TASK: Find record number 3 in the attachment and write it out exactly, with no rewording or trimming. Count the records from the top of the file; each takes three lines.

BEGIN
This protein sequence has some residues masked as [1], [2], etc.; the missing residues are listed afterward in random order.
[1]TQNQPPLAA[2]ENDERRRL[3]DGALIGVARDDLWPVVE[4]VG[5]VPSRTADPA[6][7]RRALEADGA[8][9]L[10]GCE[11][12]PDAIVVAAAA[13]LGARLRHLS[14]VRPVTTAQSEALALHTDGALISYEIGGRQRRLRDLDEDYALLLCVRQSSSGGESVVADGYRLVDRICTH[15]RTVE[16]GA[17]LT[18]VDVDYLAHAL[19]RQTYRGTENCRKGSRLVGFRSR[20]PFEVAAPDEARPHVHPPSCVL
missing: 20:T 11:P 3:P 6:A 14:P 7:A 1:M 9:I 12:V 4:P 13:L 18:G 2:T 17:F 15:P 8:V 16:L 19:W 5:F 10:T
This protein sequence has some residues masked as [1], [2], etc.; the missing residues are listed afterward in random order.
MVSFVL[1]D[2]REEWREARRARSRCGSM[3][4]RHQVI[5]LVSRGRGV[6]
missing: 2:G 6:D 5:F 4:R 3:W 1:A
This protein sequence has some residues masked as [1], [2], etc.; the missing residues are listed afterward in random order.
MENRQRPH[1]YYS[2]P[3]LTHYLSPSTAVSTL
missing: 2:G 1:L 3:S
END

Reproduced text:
This protein sequence has some residues masked as [1], [2], etc.; the missing residues are listed afterward in random order.
MENRQRPH[1]YYS[2]P[3]LTHYLSPSTAVSTL
missing: 2:G 1:L 3:S